• Speaking- Speaking is always done in a small group – at the minimum a partner – that is sometimes chosen by me and sometimes by them. This is to encourage risk, support more hesitant learners and build skills. I do almost ‘no’ presentational speaking to the ‘group’ but a lot of it to a single person or 3 other people. If we are speaking as a ‘group’ students are called upon (after they have had a chance to prep with a partner) and always given a chance to ‘come up with the answer’ (I expect them all to be ready to go and don’t often ask for volunteers). That requires essential skills such as follow-up questions, rephrasing and circumlocution. It also involves developing the confidence to know when you know don’t and be able to ask for assistance in understanding. We work a lot on all of these aspects. There’s a lot of learning that can happen as you use the same skills to work with 5-6 people in a room in a controlled amount of time. We start in short bursts with the Yr1’s and work up from there to Yr4 where students are expected to sustain and develop their skills in much longer periods of time. Speaking is always evaluated as to meeting/fully meeting expectations and students are well aware, before a formal evaluation, of what each level of achievement entails.
    • Listening – discrete – most of my listening comes in the form of either ‘listening’ to others and responding/reacting appropriately or, yes wait for it, listening to a conversation or exercise for discreet reasons. I don’t do a ton of ‘authentic listening’ in the early years as students have not learned the ‘casual’ form or the highly ‘honorific’ form of the language used either in regular shows or on more formal broadcasts. No matter what we are ‘listening to’ the student knows that they will receive the information more than once or, in the case of conversations, have the opportunity to ask/clarify to understand. If we are listening for an evaluation students will always be listening in the TL and ‘answering’ in English
  • Writing skills – I used to be really focused on written skills especially formal piece written skills – because we had a provincially mandated exam that was writing based. Now I do far less formal summative writing than I used to do and I am working to help them improve their writing. I do a lot of oral activities (draw & share) involving concepts that also ask them to ‘write’ the concept and then I mark for correctness (they have to correct it and when done it gets a completed mark) I’ve started doing the occasional ‘workshop’ day (thanks Amy Lenord!) where we focus specifically on this skill. On written evaluations I allow them to bring in a list of ‘concepts’ in English that we have looked at (drawn from our “I can” statements). I feel that I am testing their ability to ‘use’ the language not to remember what we know how to say. I try to provide rubrics that explicitly assist a student in understanding what ‘meeting/fully meeting etc’ entails. I have gone to several ‘in class’ writes that are done ‘open book’. I’m trying to change it up and not just ‘test’ writing one way. The summative writing that I do is almost always tied to information gained in the oral (interactive) or used in an interpersonal oral – but asking them to expand, go deeper, explain why etc.. I guess for different ways to ‘test’ writing….formative and summative.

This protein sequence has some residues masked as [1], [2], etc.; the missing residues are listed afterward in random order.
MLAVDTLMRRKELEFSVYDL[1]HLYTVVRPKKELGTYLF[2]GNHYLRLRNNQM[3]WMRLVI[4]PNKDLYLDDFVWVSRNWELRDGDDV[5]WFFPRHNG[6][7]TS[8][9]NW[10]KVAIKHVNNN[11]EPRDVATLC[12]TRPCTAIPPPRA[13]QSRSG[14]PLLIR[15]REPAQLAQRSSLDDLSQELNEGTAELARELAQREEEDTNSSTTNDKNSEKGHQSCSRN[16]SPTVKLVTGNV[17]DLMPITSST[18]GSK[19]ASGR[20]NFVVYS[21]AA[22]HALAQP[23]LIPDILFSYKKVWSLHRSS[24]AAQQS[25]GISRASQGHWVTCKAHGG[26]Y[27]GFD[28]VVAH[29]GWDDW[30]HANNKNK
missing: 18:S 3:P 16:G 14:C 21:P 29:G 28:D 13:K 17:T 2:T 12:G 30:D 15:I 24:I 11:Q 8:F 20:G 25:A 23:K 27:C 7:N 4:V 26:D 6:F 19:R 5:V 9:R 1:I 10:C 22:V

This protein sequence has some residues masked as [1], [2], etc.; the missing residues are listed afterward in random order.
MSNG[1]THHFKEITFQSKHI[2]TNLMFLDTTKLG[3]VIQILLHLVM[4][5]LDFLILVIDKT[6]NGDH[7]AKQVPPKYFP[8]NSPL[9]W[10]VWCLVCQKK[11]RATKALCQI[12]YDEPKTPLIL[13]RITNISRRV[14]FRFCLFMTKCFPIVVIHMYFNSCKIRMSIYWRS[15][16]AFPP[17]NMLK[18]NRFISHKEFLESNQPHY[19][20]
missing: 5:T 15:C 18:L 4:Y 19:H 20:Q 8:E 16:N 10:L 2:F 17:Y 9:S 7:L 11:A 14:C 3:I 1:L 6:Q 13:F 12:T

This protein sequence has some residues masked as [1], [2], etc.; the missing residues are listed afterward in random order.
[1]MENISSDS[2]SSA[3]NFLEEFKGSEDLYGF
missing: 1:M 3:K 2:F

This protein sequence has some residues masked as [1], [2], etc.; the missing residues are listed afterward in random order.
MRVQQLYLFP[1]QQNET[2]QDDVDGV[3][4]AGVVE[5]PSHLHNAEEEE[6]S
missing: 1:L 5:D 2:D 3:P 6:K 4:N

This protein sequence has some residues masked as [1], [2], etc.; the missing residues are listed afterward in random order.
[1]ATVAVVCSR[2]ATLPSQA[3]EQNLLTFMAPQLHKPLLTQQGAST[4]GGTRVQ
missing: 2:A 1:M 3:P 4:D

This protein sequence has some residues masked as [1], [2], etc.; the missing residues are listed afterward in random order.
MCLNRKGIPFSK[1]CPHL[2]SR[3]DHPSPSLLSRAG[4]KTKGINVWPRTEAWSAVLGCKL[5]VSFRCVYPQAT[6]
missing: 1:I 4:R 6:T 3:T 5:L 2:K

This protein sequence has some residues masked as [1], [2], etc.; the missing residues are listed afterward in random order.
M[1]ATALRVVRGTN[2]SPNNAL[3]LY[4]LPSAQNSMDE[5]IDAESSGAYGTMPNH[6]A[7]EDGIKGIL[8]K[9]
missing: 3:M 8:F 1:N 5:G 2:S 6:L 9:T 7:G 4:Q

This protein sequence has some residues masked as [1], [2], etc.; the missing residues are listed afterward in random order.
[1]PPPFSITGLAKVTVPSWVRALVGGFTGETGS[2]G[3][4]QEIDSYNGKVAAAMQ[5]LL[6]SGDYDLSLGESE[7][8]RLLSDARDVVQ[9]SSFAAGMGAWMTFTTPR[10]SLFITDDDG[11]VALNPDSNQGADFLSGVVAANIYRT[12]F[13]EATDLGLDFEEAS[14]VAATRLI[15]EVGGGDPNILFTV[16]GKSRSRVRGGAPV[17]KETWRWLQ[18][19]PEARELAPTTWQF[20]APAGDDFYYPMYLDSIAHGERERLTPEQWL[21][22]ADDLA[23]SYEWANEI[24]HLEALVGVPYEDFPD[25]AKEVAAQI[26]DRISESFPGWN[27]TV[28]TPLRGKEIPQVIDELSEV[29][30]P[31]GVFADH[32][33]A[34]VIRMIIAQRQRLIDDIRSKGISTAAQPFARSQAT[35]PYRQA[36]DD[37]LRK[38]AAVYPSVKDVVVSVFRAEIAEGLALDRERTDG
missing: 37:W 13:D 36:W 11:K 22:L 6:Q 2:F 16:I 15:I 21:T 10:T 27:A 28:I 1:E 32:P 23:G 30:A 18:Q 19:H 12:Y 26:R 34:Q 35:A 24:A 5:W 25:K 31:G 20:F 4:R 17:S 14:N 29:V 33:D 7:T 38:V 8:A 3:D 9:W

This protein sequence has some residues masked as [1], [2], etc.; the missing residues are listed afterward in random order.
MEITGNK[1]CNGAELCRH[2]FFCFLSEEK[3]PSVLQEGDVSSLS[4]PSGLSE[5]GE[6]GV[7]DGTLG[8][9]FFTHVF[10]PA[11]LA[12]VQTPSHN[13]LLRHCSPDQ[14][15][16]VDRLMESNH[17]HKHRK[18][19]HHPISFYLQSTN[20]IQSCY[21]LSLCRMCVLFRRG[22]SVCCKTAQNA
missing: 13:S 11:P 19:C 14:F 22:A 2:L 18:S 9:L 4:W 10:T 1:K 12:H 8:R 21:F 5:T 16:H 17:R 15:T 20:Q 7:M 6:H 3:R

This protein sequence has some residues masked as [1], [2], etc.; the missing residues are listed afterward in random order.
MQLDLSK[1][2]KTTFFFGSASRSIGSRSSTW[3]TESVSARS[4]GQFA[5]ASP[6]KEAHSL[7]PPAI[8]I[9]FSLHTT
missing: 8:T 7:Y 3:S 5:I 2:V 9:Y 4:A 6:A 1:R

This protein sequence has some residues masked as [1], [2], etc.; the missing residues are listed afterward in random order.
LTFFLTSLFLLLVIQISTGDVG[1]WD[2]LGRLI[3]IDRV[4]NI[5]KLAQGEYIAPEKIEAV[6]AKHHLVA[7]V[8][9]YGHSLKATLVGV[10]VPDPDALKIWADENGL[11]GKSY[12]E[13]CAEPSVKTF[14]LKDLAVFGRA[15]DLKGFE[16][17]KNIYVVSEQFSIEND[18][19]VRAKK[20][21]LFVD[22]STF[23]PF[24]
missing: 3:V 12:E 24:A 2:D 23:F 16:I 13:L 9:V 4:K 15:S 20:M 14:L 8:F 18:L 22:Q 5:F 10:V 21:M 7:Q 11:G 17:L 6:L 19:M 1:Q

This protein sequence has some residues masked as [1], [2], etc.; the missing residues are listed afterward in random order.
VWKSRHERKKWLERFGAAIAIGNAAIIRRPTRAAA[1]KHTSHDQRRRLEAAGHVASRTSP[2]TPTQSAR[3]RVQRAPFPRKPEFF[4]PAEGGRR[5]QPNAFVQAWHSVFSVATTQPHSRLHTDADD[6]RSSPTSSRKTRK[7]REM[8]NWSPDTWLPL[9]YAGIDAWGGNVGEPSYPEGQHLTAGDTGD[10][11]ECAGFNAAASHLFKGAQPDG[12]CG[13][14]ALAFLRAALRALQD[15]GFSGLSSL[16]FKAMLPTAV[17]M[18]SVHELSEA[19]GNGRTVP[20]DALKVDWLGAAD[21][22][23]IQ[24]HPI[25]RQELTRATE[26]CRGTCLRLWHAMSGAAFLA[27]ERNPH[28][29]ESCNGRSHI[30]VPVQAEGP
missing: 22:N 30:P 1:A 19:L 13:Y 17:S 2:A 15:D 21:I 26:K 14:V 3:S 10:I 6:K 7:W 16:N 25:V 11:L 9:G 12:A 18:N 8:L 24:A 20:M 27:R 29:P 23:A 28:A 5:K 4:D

Thank you again for asking Natalia…I learned a lot…and mostly that I have more to learn!

Colleen

 

 

April 10, 2016
by leesensei
2 Comments

Teaching? To Me It’s Kind of Like Golf…

4538570185What is it like to teach? What makes a ‘good’ teacher? What is ‘good teaching practice’? What ‘method’ is the best?I’ve been thinking about this a lot as I watch the #langchat community grapple with the rise of the “(fill in method) teacher” and the staunch defense by some of one ‘method’ over another…There are many teachers leading the charge these days to find the ‘common’ among all of these schools of teaching thought. I thank Martina Bex, Thomas Sauer, Sara-Elizabeth Cottrell, Lisa Shepard and Amy Lenord among those leading a spirited discussion on line about this.